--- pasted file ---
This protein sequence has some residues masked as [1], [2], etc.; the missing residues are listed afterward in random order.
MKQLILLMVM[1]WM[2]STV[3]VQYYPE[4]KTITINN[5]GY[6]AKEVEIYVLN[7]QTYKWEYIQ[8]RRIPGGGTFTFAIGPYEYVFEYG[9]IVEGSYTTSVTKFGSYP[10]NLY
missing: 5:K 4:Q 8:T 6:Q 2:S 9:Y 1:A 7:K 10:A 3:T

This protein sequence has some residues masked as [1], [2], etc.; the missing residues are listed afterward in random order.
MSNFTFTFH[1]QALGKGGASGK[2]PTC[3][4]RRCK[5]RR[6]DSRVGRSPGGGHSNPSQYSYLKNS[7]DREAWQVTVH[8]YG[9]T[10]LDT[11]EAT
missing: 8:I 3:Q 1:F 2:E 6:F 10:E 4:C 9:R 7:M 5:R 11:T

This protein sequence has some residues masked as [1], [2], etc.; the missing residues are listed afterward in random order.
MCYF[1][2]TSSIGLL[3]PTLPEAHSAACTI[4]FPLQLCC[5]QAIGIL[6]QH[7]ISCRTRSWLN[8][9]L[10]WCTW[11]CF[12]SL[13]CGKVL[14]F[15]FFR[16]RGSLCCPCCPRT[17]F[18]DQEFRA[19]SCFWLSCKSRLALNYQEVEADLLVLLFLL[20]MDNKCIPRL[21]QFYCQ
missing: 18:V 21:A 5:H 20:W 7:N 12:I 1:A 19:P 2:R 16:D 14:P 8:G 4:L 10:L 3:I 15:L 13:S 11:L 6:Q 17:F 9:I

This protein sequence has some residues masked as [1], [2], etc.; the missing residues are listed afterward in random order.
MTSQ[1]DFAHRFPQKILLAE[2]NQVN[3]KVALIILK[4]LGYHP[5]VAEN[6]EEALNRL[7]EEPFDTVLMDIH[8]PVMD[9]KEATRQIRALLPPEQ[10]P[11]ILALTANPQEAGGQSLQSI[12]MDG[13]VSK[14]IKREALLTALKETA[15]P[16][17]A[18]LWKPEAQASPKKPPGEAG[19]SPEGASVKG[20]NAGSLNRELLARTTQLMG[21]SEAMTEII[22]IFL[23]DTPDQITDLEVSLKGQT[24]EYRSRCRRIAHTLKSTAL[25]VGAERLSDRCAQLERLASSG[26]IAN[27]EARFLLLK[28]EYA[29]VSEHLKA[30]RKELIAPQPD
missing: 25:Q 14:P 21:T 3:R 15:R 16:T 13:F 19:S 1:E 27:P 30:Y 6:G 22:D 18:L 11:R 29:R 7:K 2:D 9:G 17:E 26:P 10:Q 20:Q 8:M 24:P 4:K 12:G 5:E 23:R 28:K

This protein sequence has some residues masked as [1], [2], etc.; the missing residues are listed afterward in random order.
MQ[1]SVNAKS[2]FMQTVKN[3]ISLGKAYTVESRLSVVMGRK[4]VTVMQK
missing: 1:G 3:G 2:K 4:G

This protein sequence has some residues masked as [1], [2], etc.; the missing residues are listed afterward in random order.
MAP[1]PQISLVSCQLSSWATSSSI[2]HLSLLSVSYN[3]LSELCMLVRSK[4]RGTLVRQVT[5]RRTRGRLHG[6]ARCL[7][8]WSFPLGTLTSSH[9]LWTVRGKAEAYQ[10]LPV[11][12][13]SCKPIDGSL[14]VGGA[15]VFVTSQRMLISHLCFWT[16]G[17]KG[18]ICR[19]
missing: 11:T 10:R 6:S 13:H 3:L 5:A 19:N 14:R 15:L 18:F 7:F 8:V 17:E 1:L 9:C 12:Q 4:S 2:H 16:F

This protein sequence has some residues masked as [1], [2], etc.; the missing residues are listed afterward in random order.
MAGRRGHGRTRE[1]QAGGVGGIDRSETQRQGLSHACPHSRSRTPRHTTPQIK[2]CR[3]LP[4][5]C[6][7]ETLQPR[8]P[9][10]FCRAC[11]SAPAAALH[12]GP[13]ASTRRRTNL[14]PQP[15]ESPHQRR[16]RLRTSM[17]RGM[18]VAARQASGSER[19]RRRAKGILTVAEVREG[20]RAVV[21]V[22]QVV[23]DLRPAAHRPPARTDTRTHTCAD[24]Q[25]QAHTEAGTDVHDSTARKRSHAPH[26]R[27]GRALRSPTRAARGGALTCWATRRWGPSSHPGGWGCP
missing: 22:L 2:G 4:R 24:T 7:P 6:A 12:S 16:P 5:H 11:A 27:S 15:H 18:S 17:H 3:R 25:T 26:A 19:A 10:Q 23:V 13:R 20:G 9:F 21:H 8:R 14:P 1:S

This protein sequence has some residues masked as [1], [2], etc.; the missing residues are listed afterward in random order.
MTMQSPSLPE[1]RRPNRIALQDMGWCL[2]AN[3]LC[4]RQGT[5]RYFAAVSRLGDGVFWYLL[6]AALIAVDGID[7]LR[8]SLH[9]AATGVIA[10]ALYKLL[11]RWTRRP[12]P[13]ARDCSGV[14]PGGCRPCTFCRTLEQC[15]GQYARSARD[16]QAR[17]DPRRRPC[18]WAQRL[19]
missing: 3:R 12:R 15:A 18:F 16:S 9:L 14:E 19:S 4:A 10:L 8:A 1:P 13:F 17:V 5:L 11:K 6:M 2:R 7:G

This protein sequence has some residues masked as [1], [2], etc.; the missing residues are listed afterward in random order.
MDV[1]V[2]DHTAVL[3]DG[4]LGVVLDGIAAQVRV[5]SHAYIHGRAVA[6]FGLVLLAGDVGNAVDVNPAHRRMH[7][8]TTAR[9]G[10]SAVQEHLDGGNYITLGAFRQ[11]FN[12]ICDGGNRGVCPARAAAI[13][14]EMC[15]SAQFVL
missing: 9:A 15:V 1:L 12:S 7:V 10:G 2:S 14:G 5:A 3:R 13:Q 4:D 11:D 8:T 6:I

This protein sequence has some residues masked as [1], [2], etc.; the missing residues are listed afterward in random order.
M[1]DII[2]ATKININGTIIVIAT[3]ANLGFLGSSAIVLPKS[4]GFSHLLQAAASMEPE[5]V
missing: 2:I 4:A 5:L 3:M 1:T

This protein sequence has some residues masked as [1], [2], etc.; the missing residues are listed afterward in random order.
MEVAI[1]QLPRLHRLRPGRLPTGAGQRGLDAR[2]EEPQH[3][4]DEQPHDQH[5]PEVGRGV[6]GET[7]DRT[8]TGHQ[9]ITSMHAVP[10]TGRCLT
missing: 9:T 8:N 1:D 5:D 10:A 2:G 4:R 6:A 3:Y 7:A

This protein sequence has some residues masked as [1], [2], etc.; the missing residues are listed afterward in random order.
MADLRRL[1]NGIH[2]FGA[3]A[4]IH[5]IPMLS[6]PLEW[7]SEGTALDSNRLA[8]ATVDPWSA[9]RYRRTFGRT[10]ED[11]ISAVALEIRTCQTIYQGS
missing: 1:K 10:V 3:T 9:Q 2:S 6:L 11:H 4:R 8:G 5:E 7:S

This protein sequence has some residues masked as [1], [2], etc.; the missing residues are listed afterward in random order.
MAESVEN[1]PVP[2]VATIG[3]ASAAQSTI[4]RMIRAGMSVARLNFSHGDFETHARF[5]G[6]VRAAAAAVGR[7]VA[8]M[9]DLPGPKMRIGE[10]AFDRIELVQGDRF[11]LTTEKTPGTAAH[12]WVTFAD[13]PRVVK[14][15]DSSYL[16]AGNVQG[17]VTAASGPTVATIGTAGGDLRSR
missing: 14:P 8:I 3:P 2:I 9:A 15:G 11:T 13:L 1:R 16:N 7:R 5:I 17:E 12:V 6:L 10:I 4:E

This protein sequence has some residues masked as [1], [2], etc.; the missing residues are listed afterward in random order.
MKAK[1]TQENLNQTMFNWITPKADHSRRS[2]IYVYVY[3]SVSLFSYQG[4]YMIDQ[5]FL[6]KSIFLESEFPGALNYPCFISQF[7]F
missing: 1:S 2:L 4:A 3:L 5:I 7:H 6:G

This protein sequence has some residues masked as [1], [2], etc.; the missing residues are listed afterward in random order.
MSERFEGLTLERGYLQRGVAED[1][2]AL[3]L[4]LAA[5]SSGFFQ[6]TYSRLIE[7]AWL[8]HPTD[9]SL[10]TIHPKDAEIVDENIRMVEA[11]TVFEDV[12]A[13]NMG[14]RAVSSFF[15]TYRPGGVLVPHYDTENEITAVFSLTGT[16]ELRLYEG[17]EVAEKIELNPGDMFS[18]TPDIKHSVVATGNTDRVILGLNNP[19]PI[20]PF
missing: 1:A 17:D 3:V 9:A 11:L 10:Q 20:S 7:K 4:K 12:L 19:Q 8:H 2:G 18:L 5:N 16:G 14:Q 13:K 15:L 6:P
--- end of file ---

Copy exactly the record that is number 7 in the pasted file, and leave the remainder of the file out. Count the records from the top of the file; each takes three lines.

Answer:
This protein sequence has some residues masked as [1], [2], etc.; the missing residues are listed afterward in random order.
MAGRRGHGRTRE[1]QAGGVGGIDRSETQRQGLSHACPHSRSRTPRHTTPQIK[2]CR[3]LP[4][5]C[6][7]ETLQPR[8]P[9][10]FCRAC[11]SAPAAALH[12]GP[13]ASTRRRTNL[14]PQP[15]ESPHQRR[16]RLRTSM[17]RGM[18]VAARQASGSER[19]RRRAKGILTVAEVREG[20]RAVV[21]V[22]QVV[23]DLRPAAHRPPARTDTRTHTCAD[24]Q[25]QAHTEAGTDVHDSTARKRSHAPH[26]R[27]GRALRSPTRAARGGALTCWATRRWGPSSHPGGWGCP
missing: 22:L 2:G 4:R 24:T 7:P 6:A 12:S 16:P 5:H 11:A 27:S 15:H 18:S 17:H 3:R 25:T 26:A 19:A 10:Q 23:V 13:R 20:G 9:F 21:H 8:R 14:P 1:S